The Jupiter Icy Moons Explorer (JUICE) is set to embark on an eight-year mission to Jupiter and its moons. The European Space Agency (ESA)-led mission will explore three of Jupiter’s moons, Ganymede, Callisto, and Europa, which are believed to have huge oceans of water under their icy surfaces. Scientists believe that these oceans could support living organisms. JUICE will be launched by the Arianne 5 rocket, which was previously used to launch the James Webb Space Telescope. The mission was scheduled to take off on Thursday but was delayed due to lightning risk.
Jupiter is the largest planet in the solar system and has 80 to 95 moons orbiting it, according to NASA. JUICE will investigate Jupiter’s gaseous complex surface in depth and its relationships with the oxygen and icy sub-surface saltwater ocean moons. The orbiter will have 10 state-of-the-art instruments on board that are some of the most powerful ever sent into the solar system. Nine of the instruments are led by European partners and one by NASA. By July 2031, the spacecraft will have entered Jupiter’s orbit, from which it will probe Ganymede, Europa and Callisto.
JUICE will explore three of Jupiter’s largest moons – Ganymede, Callisto and Europa. There is hope that Jupiter’s icy moons will have some kind of living organisms, said Carole Larigauderie, JUICE project head at French space agency CNES. Ganymede is the largest moon in the solar system, according to NASA, and Earth is about 2.4 times bigger than it. It is larger than the planet Mercury. It is the only moon in the solar system that possesses its own magnetic field, like Earth. JUICE is expected to reach Ganymede’s orbit by 2034, where it will fly by the planetary mass 12 times. The mission’s main goals for Ganymede are to explore its magnetic field and hidden ice ocean and study its habitability.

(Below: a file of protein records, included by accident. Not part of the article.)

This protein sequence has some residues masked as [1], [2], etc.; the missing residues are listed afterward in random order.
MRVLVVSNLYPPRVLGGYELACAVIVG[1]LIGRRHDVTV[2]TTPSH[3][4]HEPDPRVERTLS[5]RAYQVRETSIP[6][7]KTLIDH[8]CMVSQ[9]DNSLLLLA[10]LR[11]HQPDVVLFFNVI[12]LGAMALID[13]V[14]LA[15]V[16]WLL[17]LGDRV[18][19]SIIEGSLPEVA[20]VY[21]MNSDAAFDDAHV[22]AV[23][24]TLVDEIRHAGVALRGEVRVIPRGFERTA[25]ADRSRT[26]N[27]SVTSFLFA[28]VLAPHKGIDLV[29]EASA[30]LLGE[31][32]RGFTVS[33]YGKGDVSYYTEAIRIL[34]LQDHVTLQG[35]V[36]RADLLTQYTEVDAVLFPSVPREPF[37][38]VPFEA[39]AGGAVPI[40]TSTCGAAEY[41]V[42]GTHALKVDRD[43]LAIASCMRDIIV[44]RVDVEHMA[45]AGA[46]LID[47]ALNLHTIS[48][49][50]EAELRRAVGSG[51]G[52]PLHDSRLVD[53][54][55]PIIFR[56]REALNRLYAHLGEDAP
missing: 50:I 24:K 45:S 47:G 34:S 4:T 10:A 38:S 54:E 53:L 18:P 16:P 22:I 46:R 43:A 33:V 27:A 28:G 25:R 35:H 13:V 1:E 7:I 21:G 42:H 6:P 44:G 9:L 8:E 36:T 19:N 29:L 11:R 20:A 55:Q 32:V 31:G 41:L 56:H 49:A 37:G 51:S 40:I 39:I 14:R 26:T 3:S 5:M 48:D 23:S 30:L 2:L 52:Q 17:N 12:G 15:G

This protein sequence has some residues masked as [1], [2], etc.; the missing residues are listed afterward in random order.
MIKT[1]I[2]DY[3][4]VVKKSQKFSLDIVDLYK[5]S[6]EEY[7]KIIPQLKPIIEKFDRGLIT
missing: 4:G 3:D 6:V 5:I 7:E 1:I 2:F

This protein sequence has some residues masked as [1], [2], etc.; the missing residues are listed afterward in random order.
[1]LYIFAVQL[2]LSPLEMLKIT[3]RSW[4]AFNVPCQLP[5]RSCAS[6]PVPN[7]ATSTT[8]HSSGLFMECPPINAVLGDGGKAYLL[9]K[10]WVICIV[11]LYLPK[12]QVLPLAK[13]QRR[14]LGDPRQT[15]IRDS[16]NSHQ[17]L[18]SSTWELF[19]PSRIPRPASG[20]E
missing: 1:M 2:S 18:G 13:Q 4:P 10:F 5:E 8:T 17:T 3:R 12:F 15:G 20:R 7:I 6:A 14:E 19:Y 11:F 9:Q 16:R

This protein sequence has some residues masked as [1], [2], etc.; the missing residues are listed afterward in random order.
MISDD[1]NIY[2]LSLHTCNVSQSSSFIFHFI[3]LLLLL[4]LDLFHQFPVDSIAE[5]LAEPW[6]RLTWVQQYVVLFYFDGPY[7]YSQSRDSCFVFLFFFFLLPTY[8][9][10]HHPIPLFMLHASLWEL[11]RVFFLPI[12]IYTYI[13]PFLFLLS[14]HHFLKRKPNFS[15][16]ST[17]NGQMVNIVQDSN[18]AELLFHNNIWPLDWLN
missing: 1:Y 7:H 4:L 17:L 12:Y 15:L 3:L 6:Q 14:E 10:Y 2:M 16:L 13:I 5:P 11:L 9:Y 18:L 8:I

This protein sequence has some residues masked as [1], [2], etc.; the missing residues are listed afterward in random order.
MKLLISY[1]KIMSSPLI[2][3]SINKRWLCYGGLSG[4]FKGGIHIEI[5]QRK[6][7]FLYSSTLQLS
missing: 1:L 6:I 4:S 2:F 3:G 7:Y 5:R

Callisto is believed to have the oldest surface in the solar system. Earth is about 2.6 times the heavily cratered object, according to NASA. JUICE is expected to fly by Callisto 21 times and get as close as 200km (124 miles) to it. Once there, it will study the environment around early Jupiter. Europa, according to NASA, is about 4.1 times the size of Earth and is believed to have a young and active surface that may vent water vapour to space via plumes and geysers. JUICE will make two flybys around Europa to search for any pockets of water, explore the surface, and look for any signs of activity.
If one or more of Jupiter’s moons tick all the boxes to host life, the “logical next step” would be to send a mission to land on the surface, said Cyril Cavel, JUICE project manager at manufacturer Airbus. Although there are no plans for such a mission, which could definitively prove the existence of life beyond Earth, “that’s part of the dream”, he said. Nicolas Altobelli, a JUICE project scientist at ESA, said it would be “the first time that we explore habitats beyond the frost line” between Mars and Jupiter. Beyond that line, temperatures plummet and “liquid water can no longer exist on the surface”, Altobelli told AFP news agency earlier this year.
JUICE is the first mission by the ESA to a Jovian orbit system and the first mission to a moon other than Earth’s. There have been seven missions to Jupiter so far. NASA’s Juno is still ongoing, and its Clipper is set to launch later this year. The mission is significant as it could provide insight into the possibility of life beyond Earth. If JUICE discovers that one or more of Jupiter’s moons could support life, it could change the way we view the universe and our place in it.